Aunt Dora by Darrel T. WIlliams (Nephew)
Contributor: finnsh Created: 2 years ago Updated: 2 years ago
Dora Margaret Williams was born October 28, 1909 and passed away November 6, 1989
Life on this earth has a beginning and an end which is definite. We have no real choice or control for either. We, as physical beings, have no choice as to when we are born and we should have no control of our death.
Dora was the youngest of four girls and five boys born to Charles Williams, Jr. and Elizabeth Jane Clements.
Life was a challenge at a very early age for Aunt Dora. Her father was ill, and passed away when she was 5 years of age. She was baptized a member of the Church of Jesus Christ of Latter-day Saints on October 28, 1909.
It was hard for the family to keep body and soul together and everyone had to do their part.
About four years after her mother was widowed, she adopted a boy, Donald, which is a very interesting story in itself. Dora now nine years of age, had a lot of the responsibility of caring for him, and they were very close all his life.
Dora went to grade school in Treasureton, Idaho and high school at Richmond, Utah. Because of her struggles at an early age, Dora, became very self-sufficient and depended on no one.
When it came time for college, she did numerous jobs and with help from the family, enrolled in Utah State Agricultural College at Logan, Utah. She later went to Columbia University in New York City, N.Y.
She supported herself washing dishes, and by the time she graduated she had become the head dietician for a string of fancy restaurants, in New York, known as Schraffs.
When she returned to the west, she lived with her mother who was living in Logan, Utah.
Her desire for independence and her dream of success took her to San Francisco, California. There she struggled to make ends meet.
One time she found herself out of work and no money. She had a job interview at the Art Museum and needed a clean blouse. She was desperate, wondering what to do. When she picked up her mail at the posit office, she found a letter from one of her brothers which contained $10. She got the clean blouse and the job at the Art Museum.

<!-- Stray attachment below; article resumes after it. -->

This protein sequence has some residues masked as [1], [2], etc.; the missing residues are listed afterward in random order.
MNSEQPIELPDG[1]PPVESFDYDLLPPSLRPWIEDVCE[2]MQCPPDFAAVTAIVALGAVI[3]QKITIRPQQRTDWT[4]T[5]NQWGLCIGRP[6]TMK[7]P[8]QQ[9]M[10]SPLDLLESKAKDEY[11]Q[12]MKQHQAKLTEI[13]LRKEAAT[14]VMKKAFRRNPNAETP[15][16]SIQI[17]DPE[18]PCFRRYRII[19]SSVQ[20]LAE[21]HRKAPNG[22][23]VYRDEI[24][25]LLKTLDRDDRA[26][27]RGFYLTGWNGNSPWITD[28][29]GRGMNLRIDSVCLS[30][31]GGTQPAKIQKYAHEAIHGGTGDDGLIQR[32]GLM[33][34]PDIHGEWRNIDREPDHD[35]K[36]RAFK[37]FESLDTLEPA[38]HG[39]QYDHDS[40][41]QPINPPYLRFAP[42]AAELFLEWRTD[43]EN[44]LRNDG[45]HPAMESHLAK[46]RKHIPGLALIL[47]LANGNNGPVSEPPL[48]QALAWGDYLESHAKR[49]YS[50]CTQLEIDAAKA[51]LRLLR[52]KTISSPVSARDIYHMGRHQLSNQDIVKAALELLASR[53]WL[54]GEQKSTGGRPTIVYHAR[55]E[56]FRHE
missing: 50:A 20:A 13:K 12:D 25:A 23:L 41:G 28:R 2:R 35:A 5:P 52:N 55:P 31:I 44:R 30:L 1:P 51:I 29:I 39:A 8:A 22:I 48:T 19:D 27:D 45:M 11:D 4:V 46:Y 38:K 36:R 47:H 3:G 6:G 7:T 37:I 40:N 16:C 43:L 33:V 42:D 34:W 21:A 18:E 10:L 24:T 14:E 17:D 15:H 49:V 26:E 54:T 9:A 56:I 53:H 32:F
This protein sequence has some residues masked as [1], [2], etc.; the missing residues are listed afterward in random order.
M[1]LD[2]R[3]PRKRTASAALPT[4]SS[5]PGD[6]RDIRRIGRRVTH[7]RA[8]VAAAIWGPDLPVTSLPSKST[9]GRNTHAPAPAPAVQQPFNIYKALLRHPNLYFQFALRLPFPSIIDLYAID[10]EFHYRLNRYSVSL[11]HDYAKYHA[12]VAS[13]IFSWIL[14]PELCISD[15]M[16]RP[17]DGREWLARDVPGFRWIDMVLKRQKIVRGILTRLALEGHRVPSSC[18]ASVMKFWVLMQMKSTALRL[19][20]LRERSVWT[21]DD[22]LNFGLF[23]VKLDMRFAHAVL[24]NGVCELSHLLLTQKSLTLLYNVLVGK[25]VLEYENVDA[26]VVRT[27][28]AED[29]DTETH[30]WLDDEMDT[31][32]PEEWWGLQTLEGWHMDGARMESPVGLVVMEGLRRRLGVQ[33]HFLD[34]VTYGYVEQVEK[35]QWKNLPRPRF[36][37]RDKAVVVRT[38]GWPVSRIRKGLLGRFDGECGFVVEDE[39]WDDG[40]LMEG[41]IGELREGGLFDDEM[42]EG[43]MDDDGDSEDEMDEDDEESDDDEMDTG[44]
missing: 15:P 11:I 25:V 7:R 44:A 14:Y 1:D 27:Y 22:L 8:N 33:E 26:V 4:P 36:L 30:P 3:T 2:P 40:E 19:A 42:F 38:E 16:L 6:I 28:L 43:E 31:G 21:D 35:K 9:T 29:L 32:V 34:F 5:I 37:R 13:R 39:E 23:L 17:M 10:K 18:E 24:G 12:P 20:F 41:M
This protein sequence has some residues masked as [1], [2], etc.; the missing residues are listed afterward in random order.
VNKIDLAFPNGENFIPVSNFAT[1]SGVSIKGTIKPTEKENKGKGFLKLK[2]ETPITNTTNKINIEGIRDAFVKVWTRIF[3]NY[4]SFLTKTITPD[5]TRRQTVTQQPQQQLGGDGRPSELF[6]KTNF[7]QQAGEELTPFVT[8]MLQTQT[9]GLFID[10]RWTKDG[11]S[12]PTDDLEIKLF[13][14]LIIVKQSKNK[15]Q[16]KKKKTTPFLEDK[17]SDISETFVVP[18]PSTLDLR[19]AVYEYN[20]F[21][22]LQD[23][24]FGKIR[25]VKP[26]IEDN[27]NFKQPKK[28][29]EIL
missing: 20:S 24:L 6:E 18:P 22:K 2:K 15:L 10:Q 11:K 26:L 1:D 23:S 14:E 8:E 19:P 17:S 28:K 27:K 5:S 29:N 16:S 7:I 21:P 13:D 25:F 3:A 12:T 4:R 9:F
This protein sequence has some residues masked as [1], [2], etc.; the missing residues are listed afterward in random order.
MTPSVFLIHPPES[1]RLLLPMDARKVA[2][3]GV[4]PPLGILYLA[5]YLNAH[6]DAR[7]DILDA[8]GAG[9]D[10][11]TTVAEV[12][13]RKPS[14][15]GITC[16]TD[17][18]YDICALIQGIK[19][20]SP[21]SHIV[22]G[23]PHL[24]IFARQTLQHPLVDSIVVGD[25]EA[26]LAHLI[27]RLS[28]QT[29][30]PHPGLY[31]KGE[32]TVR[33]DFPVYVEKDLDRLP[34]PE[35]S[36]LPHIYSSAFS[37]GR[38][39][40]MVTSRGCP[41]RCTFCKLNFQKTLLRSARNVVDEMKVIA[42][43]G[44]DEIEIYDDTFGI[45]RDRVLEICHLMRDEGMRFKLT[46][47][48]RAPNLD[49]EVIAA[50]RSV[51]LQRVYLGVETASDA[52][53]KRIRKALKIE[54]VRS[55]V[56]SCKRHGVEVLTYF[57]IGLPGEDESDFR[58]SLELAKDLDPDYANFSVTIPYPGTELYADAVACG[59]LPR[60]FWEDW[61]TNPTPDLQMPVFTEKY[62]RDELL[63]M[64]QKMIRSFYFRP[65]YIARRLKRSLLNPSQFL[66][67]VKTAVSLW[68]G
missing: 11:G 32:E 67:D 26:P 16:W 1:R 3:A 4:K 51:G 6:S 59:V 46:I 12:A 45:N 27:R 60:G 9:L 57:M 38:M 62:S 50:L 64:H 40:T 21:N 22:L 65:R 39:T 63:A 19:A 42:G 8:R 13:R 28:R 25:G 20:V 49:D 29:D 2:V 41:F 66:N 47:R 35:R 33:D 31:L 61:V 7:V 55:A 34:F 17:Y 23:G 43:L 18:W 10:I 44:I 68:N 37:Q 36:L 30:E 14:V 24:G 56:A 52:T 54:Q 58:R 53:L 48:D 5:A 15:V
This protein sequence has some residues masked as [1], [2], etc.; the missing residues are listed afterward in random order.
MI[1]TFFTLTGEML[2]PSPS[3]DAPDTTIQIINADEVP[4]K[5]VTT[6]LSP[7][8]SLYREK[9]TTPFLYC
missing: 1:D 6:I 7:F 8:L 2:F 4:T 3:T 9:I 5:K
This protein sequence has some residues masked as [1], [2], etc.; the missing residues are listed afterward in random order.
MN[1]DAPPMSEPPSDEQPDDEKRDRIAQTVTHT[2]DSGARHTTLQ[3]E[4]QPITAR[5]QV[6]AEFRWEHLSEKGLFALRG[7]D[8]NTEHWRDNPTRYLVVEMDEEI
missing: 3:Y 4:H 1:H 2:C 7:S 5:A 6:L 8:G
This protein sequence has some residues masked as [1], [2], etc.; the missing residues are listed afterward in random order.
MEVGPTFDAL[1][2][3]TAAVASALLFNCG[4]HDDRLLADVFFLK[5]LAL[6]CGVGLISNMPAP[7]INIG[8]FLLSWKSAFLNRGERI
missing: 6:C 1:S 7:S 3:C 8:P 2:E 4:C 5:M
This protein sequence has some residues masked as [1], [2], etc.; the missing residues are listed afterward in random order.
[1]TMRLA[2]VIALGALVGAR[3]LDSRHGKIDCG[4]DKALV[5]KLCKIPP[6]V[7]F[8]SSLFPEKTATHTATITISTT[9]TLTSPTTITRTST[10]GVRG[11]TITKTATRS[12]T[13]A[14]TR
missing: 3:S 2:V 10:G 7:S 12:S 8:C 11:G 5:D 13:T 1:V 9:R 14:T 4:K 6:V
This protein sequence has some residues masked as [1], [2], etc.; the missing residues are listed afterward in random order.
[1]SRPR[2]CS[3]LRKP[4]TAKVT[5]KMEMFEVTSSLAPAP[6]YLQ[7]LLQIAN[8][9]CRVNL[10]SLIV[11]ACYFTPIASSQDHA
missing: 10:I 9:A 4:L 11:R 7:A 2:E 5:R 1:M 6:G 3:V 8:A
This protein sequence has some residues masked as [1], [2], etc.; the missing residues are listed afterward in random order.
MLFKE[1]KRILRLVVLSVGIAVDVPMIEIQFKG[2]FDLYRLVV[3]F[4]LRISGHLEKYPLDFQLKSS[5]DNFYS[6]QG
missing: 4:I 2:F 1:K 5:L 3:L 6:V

As a side line to her work, she started finding work for artists, authors, actors, poets, and others.
Again seeing an opportunity, she quit the Museum and with faith in herself started an employment agency known as “The Art Jobs Agency.”
During the next 40 plus years she had interviewed over 11,000 people and found work for most of them.
She was loved by her family and kept in touch in her own way, a letter, a phone call or a quick visit as she had to get back to her work.
She and her brother, Jim, called each other about once a month. The last call came a few days before the San Francisco quake. She told Jim she was going to the hospital to have some work on her neck as it had been giving her a lot of trouble.
She entered the hospital the day before the quake. Not knowing if she was in the hospital and seeing the big fire on T.V., her family from Idaho to Texas and California were trying to locate her. We later found the fire was about 1 ½ blocks from her apartment.
It was relief to find her and a shock to find she had terminal cancer. She never left the hospital and died November 6, 1989.
Her family started gathering around to give support as they could. Her brothers were unable to go to her because of health problems, but others in the family filled in; Dale from Texas, Keokie from California and Boyd from Utah. Her death came 8 days after her 80th birthday.
As soon as I found where she was and could get through to her by telephone, I talked with her for a few minutes, but she was tired. I told her I would call on her birthday and sing Happy Birthday. When I called the day after, I could not understand her, but I sang anyway. If anyone of you has heard me sing, you know what torture it was; but I’m glad I did as I do have a final memory of her and I had an opportunity to again tell her of my love for her.
She was preceded in death by her parents, four brothers – Albert, George, Donald, the one she helped raise, and Heber and three sisters – Elizabeth, Dorma, Mae, and Laura.
She is survived by two brothers, James Taylor, age 87 of Provo, Utah and Joseph Thomas, age 84 of Hamer, Idaho.
Thus ends the life of one loved by her family and those around her, at the age of 80 years and 8 days. She loved her fellowman and always tried to build up those she came in contact.
Aunt Dora never married.
By – Nephew, Darrel T. Williams, at her funeral in Provo, Utah